Posted via CB10

LOL that's a good point.

I guess we can tell them sure I'll give you 10 chances to guess my password.

If you guess wrong then neither of us will have info

Yes it's a BlackBerry. If you have something bad to say... speak to Easton!

I think it will not matter that much. If they want data in transit, they can go to their backdoor to Verizon's datacenter and pull your texts calls and who knows what else. Data at rest(files on your phone) was always more secure because you can just store everything on SD card and encrypt it.
However if the carrier backdoors (see NSA) can pull data at rest as well, this ruling will have 0 impact.
If I am a police officer and want to get your data: I can either ask for your consent (which I won't get), or go get warrant (which I will probably not get), or go to the carrier backdoor and pull all the information without anyone's permission.
Which option will I choose?!? Hmm that's a tough one

Posted via CB10

It's bad enough having no privacy when it comes to phone calls, texts, and emails, but the whole pulling data at rest thing is almost enough for me to say to heck with it and go back to pen and paper. A modicum of privacy is a basic need.

The police always use these things to their own benefit. In the UK I can remember when anti terrorism laws were brought in to combat the IRA with powers of stop and search of vehicles, there were concerns at the time that the police would abuse it to search vehicles for no reason which they said they wouldn't. Today it's common practice to get your vehicle searched for no apparent reason other than being in an area where there's crime.
Makes me laugh though when people complain about the likes of the NSA accessing data from their phones but willingly give it up to Facebook and Google.

Posted via CB10

I don't think some folks fully understand the wealth of data they give to entities like Google and Facebook, myself included. And if I don't FULLY understand, then there is no way my folks or their friends do... which is why it's no big deal to them.

Other people do understand, yet do it anyway and enjoy those services they get in return. I don't understand that point of view really... maybe they are just a lot more optimistic about the nature of humans while I tend to view us more as treacherous, violent, and ignorant apes. Despite this difference though, I don't laugh at the Google and Facebook users if they complain about the NSA because there's still a difference between choosing to say, have sex with someone versus getting raped.

" I tend to view us more as treacherous, violent, and ignorant apes."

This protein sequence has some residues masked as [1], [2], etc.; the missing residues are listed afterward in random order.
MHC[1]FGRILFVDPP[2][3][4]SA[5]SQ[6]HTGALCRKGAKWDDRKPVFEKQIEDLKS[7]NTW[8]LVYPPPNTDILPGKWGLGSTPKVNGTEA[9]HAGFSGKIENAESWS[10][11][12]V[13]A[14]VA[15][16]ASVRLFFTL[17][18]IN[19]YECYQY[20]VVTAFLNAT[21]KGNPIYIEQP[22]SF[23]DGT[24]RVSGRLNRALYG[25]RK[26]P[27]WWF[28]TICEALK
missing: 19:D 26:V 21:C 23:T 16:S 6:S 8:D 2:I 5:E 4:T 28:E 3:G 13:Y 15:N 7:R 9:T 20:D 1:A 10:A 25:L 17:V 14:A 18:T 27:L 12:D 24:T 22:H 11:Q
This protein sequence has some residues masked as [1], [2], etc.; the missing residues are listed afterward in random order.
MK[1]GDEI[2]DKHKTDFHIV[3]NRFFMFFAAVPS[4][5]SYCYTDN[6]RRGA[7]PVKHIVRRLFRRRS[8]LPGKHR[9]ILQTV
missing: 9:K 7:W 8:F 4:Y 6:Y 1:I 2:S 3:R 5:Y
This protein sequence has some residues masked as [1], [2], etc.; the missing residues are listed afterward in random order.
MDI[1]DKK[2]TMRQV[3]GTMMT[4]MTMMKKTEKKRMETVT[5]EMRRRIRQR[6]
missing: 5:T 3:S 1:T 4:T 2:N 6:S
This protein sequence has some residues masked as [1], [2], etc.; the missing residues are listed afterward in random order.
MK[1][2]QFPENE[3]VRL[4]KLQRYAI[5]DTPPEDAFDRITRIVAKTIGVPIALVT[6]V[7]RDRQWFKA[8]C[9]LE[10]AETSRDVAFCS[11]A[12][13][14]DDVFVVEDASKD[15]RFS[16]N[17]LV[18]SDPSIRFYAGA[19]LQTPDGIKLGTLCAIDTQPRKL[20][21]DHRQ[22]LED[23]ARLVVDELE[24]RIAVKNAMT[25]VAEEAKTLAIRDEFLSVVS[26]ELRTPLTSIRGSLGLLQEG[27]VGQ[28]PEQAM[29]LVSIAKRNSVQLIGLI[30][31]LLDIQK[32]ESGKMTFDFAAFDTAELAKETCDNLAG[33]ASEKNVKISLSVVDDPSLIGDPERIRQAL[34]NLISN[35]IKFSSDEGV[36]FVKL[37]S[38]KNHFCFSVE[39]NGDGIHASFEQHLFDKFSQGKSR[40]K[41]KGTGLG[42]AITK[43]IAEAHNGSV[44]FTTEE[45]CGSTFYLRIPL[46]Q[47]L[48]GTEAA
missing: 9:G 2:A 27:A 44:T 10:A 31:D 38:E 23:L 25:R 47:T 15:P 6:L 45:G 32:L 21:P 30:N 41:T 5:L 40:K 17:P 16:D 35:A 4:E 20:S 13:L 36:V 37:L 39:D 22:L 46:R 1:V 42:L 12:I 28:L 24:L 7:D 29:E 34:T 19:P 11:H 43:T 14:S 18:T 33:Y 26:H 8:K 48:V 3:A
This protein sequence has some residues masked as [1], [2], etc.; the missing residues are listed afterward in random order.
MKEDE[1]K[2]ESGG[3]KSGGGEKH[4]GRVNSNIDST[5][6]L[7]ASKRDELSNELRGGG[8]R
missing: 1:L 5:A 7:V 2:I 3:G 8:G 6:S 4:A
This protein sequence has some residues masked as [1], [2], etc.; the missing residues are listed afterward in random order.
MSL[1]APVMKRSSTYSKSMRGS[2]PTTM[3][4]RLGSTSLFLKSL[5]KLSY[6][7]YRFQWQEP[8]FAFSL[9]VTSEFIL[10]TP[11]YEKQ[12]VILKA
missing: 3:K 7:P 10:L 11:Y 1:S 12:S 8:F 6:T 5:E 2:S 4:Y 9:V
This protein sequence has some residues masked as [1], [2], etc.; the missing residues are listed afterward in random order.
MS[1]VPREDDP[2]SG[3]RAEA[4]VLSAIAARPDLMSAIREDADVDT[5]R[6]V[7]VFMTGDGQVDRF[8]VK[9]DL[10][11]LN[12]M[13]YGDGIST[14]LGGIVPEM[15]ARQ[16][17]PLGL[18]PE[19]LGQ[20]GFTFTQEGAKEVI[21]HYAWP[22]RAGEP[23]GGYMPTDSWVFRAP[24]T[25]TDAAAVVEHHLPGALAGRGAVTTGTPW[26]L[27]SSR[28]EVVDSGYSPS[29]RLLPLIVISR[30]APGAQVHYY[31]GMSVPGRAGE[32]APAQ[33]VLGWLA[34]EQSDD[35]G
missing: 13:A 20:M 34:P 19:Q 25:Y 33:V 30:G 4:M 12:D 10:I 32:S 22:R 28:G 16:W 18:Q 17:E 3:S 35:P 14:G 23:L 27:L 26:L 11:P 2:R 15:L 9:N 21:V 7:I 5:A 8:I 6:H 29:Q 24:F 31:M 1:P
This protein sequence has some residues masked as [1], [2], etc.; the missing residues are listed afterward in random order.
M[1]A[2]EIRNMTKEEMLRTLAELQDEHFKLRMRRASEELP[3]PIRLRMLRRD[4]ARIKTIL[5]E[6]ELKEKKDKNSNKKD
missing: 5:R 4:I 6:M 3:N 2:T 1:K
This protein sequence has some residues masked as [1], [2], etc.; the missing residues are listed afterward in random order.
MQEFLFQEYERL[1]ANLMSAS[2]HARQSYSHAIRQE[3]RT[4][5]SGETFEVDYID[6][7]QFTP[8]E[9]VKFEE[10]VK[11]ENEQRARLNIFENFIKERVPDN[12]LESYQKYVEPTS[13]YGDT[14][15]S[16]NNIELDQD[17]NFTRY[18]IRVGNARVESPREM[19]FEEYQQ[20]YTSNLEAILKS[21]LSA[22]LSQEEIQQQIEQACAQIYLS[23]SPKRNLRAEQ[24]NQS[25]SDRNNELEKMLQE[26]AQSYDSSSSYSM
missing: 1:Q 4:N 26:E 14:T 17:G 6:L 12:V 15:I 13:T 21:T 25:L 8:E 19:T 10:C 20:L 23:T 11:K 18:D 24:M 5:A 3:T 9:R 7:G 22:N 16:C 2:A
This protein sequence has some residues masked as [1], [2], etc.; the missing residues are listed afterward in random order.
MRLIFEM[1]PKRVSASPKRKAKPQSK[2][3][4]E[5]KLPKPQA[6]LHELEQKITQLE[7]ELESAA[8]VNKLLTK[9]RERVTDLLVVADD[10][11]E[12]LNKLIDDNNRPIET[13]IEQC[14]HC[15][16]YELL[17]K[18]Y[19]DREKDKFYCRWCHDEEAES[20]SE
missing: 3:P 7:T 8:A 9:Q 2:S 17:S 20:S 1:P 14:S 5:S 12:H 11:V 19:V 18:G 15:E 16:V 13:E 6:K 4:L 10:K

LOL! That would describe a lot of people these days!

This isn't to say that I don't know there is a lighter side to our nature, and lots of good and reasonable people too, but you know what I mean, lol.

So if Facebook tell you that they are going to rape you, does that make it consensual sex?
Maybe the NSA should just issue a long winded user agreement that no one can be bothered to read or understand and it's all good.

Posted via CB10

This is the way it should be.

I'm all for public safety but not at the expense of privacy. I believe police already know who they want to track and if they exercise a bit more planning and forethought to what they are doing, it would not be hard for them to acquire a warrant in a timely manner.

Yes it's a BlackBerry. If you have something bad to say... speak to Easton!

Good job here. It's about time that the 4th amendment actually means something.

Our phones are so much more than just us having call logs, and texts..it's email, pictures, so on and so forth. Technology is outpacing legislature at this point. It's good to see that it's catching up a bit.

I agree!!! Why was this a hard decision and why did it take sooooo long!!! USA is home of the cowards, stupid and unfree. What is county coming to?

So how does that apply to Customs Border Protection when entering the USA? They are considered peace officers.

Posted via CB10

Now those pigs will never see pics of my Krispy Kreme doughnuts. Muahahahaha

Waiting on the Z50 with 32gb of internal memory

Very happy with this decision. The more formal and recorded the process, the less potential for widespread abuse exists.

That make sense. No Brainer.

It's disturbing it made it all the way to supreme Court. Shows its a problem on large scale. Desperation of some group,entity, Nation goal to surveillance the world and store all data of individuals.
This power left unchecked, is lethal!! What's being done to "terrorists" can also be done to anyone.